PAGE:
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Genome. 2015 Oct;58(10):423-31. doi: 10.1139/gen-2015-0090. Epub 2015 Sep 14.

Atypical mitochondrial inheritance patterns in eukaryotes.

Author information

1
a Department of Biological Sciences, Université de Montréal, Montréal, QC H3C 3J7, Canada.
2
b Department of Biology, Acadia University, Wolfville, NS B4P 2R6, Canada.

Abstract

Mitochondrial DNA (mtDNA) is predominantly maternally inherited in eukaryotes. Diverse molecular mechanisms underlying the phenomenon of strict maternal inheritance (SMI) of mtDNA have been described, but the evolutionary forces responsible for its predominance in eukaryotes remain to be elucidated. Exceptions to SMI have been reported in diverse eukaryotic taxa, leading to the prediction that several distinct molecular mechanisms controlling mtDNA transmission are present among the eukaryotes. We propose that these mechanisms will be better understood by studying the deviations from the predominating pattern of SMI. This minireview summarizes studies on eukaryote species with unusual or rare mitochondrial inheritance patterns, i.e., other than the predominant SMI pattern, such as maternal inheritance of stable heteroplasmy, paternal leakage of mtDNA, biparental and strictly paternal inheritance, and doubly uniparental inheritance of mtDNA. The potential genes and mechanisms involved in controlling mitochondrial inheritance in these organisms are discussed. The linkage between mitochondrial inheritance and sex determination is also discussed, given that the atypical systems of mtDNA inheritance examined in this minireview are frequently found in organisms with uncommon sexual systems such as gynodioecy, monoecy, or andromonoecy. The potential of deviations from SMI for facilitating a better understanding of a number of fundamental questions in biology, such as the evolution of mtDNA inheritance, the coevolution of nuclear and mitochondrial genomes, and, perhaps, the role of mitochondria in sex determination, is considerable.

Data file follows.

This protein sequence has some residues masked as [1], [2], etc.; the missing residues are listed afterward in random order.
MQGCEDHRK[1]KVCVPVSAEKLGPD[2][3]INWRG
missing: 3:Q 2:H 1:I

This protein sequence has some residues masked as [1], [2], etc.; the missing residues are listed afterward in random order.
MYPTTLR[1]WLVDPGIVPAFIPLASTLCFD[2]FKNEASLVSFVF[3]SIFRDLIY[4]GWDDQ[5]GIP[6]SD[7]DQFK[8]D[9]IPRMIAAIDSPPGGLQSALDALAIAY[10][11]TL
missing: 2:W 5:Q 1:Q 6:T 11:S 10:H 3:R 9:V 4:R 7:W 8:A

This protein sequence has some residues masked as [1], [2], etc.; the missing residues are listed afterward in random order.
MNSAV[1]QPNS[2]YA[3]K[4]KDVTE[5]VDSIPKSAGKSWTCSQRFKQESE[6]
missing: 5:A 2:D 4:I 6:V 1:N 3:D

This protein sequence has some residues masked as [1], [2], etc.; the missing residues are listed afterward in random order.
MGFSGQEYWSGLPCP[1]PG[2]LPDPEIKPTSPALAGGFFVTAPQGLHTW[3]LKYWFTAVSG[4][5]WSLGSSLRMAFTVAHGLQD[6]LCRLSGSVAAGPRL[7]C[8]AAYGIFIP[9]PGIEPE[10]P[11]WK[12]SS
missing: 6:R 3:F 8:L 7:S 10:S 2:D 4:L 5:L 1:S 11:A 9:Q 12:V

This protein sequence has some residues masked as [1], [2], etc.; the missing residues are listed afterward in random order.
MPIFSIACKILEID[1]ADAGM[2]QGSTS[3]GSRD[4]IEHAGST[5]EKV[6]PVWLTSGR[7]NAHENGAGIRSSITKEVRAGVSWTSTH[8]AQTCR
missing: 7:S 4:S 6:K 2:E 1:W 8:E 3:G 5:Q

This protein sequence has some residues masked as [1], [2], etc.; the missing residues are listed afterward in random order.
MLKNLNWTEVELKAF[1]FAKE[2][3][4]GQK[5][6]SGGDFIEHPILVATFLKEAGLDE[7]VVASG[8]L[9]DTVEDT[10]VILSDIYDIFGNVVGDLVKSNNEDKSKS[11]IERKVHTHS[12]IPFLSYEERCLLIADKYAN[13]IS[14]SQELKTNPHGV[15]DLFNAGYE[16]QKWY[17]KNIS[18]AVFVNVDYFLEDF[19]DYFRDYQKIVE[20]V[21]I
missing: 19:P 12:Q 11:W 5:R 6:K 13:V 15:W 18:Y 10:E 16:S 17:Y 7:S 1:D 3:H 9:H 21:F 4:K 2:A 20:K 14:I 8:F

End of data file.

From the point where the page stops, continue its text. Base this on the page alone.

KEYWORDS:

ADN mitochondrial; détermination du sexe; heteroplasmy; hétéroplasmie; mitochondrial DNA; mitochondrial inheritance; paternal leakage; sex determination; transmission mitochondriale; transmission paternelle occasionnelle

PMID:
26501689
DOI:
10.1139/gen-2015-0090
[Indexed for MEDLINE]
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